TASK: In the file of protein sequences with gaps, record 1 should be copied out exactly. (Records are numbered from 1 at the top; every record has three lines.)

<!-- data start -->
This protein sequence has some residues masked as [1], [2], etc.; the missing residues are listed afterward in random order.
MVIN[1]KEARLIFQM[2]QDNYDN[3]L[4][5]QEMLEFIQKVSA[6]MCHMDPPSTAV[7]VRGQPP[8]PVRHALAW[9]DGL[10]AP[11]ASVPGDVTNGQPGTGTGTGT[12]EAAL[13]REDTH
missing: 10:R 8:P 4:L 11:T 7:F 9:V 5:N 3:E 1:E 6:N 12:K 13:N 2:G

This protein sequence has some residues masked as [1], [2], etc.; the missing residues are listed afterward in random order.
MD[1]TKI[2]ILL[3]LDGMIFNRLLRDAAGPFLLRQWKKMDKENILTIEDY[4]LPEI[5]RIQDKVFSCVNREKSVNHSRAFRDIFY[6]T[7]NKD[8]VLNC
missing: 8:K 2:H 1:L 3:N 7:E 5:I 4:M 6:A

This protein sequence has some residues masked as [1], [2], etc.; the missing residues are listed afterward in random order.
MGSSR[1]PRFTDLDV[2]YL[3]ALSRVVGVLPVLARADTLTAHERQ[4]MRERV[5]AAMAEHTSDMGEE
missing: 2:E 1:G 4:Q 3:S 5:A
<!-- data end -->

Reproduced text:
This protein sequence has some residues masked as [1], [2], etc.; the missing residues are listed afterward in random order.
MVIN[1]KEARLIFQM[2]QDNYDN[3]L[4][5]QEMLEFIQKVSA[6]MCHMDPPSTAV[7]VRGQPP[8]PVRHALAW[9]DGL[10]AP[11]ASVPGDVTNGQPGTGTGTGT[12]EAAL[13]REDTH
missing: 10:R 8:P 4:L 11:T 7:F 9:V 5:N 3:E 1:E 6:N 12:K 13:N 2:G